Well, about Tales of the Cocktail anyway. You can only beat a dead horse for so long before you need to move on. This post will summarize all of the other great things and events that happened while I was in New Orleans. There is a lot to cover, including the Spirited Dinner at the Delachaise, the Rum Tasting, Jeff “Beachbum” Berry’s “Best of Show” presentation on all things Tiki, and the Absinthe session which has peaked my interest in this otherwise forgotten spirit. There were some other things in there as well, such as the VIP dinner, breakfast and the Cocktail Hour. I’ll touch on those briefly, but all the other cocktail bloggers have written about the same thing so I’ll try not to bore you. After this we will return to our regularly scheduled programming.
One of the highlight for me was the Spirited Dinner at the Delachaise. Chef Chris DeBarr is the epitome of what a Chef should be. He’s got a great palate, but he also spends time in the front of the house talking with guests. Food is social, and being able to chat with the person who created your dining experience is an absolute joy. Not only do I feel this way, but so do many of his regular guests who I had the opportunity to speak with.
Then there was the great food. The menu was exploratory, but still familiar. You can check out Chef Chris’ blog for a full list of menu items. Along with the great food, Paul and I had created a matching cocktail menu. I tend to be very critical of the cocktails I make, so creating five new ones in such a short period of time, without tasting the menu, seemed a bit daunting. But it turned out well. We were a bit heavy on bitters. Most people didn’t mind. I explained to the guests that we weren’t trying to convert anyone, just helping them to explore an area of drinking that isn’t common, cocktails and food. They appreciated the concept and jumped in with both feet. Neil, the bartender, was absolutely outstanding.
At the end of the night I jumped behind the bar to make up some Burnt Island cocktails for everyone. The response was good, except for Mr. Honesty, Rick from Kaiser Penguin. He called my drink “one dimensional”. That was awesome! I always like someone to challenges me and not let me become complacent. With that one comment, and some chance Pimento Dram tasting, I think this drink will be multi-dimensional shortly. Then I’ll need to take a quick trip to Pennsylvania to get Rick to test it one more time.
The night ended with Paul, Chris and I sitting around drinking cocktails, and tequila. It was one of those memorable nights.
The next event is what I considered to be the best presentation of the whole Tales of the Cocktail event. Jeff “Beachbum” Berry’s session called “Tiki Drinks, from A to Zombie” was one of the most anticipated events at Tales. The best part was that it exceed all of my expectations.
I haven’t really delved into Tiki drinks, but I think that will change. The session opened my eye's to the rich history of Tiki drinks and Mr. Beachbum impressed me with the detailed history of the Tiki phenomenon and his seriously dedicated research. Also, the 7 hour delay at the airport gave me a chance to read Sippin’ Safari from front to back. If you haven’t already picked up a copy of this book, you really need too, it is a great read. Now I just need to double my supply of rum, start creating a whole bunch of new “Don’s Mixes” and start my Tiki mixing adventures.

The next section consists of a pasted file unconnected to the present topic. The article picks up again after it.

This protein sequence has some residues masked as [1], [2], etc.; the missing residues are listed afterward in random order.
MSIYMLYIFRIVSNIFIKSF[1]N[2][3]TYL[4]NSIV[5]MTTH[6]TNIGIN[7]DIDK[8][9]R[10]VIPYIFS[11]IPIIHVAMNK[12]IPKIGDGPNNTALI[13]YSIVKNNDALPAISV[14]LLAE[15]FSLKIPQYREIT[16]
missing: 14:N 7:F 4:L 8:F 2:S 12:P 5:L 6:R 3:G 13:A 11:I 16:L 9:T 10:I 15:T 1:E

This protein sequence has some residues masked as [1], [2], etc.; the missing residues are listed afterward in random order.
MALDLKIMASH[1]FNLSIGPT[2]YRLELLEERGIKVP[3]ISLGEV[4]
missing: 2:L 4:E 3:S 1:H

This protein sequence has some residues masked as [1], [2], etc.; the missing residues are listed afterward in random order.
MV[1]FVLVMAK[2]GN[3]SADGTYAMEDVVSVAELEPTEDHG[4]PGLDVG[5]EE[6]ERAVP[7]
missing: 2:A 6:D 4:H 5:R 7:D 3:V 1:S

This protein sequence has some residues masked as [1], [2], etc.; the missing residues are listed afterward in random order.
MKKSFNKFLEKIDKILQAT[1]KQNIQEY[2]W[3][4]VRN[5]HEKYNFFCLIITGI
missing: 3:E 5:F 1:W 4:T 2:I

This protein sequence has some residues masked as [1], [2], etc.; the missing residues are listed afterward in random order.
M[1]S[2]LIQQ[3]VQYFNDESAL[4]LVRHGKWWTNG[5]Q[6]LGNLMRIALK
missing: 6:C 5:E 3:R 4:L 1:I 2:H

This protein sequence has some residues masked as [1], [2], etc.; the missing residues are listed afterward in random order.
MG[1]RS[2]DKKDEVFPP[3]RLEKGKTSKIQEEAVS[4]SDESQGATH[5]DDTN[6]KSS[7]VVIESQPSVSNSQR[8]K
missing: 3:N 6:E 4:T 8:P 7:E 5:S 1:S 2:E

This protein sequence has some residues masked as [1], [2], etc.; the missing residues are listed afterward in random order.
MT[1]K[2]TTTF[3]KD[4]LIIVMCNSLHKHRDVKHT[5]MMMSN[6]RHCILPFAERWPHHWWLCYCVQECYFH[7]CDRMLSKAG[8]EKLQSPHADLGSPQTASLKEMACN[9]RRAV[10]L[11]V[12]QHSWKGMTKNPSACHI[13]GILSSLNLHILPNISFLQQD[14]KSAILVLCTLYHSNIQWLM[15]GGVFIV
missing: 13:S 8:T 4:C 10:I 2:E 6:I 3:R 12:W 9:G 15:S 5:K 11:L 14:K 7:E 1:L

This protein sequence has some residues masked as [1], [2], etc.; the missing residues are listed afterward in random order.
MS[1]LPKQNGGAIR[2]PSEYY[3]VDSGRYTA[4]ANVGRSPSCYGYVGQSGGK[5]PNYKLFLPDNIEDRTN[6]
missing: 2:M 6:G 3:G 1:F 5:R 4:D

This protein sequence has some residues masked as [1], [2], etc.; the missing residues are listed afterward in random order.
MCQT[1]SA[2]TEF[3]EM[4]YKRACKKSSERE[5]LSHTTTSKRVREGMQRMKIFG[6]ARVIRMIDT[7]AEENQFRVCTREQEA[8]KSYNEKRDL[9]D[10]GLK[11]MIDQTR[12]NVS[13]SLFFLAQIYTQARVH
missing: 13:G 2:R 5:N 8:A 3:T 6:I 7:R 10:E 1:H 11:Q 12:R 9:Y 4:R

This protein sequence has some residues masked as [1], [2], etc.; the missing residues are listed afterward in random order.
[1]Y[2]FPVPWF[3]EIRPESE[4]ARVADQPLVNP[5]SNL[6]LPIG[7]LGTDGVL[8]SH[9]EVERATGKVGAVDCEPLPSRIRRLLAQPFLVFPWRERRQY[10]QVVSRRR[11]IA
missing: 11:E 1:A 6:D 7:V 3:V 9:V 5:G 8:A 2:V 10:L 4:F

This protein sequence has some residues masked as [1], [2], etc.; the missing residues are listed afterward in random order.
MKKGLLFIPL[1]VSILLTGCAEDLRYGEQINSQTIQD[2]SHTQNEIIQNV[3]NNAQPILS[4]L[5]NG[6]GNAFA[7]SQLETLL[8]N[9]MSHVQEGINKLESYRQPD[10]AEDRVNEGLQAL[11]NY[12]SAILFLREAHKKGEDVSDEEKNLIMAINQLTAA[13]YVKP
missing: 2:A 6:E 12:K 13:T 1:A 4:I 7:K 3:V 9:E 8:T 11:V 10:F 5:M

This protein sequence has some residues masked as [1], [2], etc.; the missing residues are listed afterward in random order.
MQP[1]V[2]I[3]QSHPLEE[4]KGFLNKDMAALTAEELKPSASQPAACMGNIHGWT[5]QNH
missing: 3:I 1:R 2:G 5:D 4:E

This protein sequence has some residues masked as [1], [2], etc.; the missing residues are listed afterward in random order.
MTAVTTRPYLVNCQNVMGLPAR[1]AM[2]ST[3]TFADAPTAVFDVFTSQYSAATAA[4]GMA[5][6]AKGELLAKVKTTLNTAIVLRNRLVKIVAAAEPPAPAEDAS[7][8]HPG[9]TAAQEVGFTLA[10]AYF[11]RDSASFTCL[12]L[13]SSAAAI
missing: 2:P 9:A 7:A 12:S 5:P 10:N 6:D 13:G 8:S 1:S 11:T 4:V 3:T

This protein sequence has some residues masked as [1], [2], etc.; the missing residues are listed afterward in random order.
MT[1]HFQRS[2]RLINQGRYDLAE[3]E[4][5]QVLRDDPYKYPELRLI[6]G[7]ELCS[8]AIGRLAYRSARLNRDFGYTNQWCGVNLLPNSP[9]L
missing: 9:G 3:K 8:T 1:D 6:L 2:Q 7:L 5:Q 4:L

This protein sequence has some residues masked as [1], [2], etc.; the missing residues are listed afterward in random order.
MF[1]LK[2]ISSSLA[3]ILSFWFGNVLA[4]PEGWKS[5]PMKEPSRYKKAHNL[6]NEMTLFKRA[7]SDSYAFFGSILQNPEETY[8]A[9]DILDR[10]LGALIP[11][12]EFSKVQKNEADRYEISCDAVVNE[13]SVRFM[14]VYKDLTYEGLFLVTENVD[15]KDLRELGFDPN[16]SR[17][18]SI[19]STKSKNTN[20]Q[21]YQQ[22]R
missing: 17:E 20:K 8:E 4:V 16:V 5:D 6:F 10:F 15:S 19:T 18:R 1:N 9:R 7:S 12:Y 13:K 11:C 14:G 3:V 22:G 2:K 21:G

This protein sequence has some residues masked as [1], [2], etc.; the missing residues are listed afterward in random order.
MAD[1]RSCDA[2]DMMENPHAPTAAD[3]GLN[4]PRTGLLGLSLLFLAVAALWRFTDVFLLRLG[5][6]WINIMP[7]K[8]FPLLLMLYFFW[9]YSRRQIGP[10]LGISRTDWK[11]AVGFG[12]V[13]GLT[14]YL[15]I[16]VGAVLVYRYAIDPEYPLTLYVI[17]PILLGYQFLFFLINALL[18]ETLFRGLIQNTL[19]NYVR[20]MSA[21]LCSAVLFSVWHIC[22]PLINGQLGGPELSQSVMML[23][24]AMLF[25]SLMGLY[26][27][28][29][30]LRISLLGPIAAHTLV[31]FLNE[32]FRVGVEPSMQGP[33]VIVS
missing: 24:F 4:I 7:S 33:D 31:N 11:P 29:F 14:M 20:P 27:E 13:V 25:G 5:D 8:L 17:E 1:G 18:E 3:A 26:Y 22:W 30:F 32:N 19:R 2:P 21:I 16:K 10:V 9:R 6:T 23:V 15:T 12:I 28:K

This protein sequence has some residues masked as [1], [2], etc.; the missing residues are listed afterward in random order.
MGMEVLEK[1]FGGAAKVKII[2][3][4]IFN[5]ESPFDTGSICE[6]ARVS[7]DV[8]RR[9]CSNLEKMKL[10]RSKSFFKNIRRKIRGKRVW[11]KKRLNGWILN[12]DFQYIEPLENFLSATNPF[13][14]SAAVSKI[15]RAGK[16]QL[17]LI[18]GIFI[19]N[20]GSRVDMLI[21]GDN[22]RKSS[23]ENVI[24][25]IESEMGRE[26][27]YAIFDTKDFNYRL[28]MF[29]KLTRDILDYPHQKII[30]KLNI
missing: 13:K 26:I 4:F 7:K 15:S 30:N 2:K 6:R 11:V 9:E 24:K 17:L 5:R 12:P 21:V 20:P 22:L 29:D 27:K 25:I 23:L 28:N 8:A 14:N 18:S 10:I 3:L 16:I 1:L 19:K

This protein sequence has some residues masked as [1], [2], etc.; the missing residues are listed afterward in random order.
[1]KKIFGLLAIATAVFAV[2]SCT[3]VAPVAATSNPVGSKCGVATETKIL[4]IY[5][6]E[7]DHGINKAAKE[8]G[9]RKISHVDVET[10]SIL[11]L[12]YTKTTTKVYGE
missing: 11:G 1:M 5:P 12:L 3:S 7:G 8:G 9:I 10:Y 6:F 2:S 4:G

The rum tasting sessions with Ed Hamilton were great too. I had an opportunity to taste a lot of rum's that would be difficult for me to get at the LCBO. Over the two days I tasted about 50 different rums and rhum agricole’s. In the end I found that the El Dorado 12 year old rum was my top pick. This stuff is great. I talked to Ed and asked if the 15 year El Dorado was a magnitude better, and he said it was. If you can find it, I recommend picking up a bottle. You can see the list of rums and their ranking over at the Ministry of Rum.
The session on Absinthe really peaked my interest in this spirit. I have always seen it in the liquor store, because in Canada it technically isn’t banned and never was. Now things are getting a little murky with importation, but you can still buy absinthe at the LCBO. I’ve always looked at the price tag ($80) and figured it was for suckers who think that it has hallucinogenic properties. Reality, it doesn’t. But with Ted Breaux’ session it open my eyes to the artisanal aspect of absinthe. Also, the great history of the drink makes me even more curious. Plus the fact that Ted Breaux is a chemist, who basically reverse engineered a lot of vintage absinthe to create modern day equivalents, makes me want to dive into this a little deeper.
The rest of my time spent in New Orleans was spent eating and drinking. The VIP dinner was a great social event where I met a lot of people. It’s great to be able to put faces to names finally. The breakfast at Cafe Adelaide was very tasty, and again I met some great people at my table. The idea of a three course breakfast, with cocktails, still makes me chuckle. Then there was the Cocktail Hour where many authors were serving up drinks. A fun event, but very crowded.
Well that is it until next year. Overall Tales of the Cocktail exceeded my expectations. The people, and city of New Orleans, were great hosts. I’ll definitely be attending next year, but I’ll be bringing my “A” game for a presentation, if I can weasel my way in again. If you missed the event, try not to miss it next year.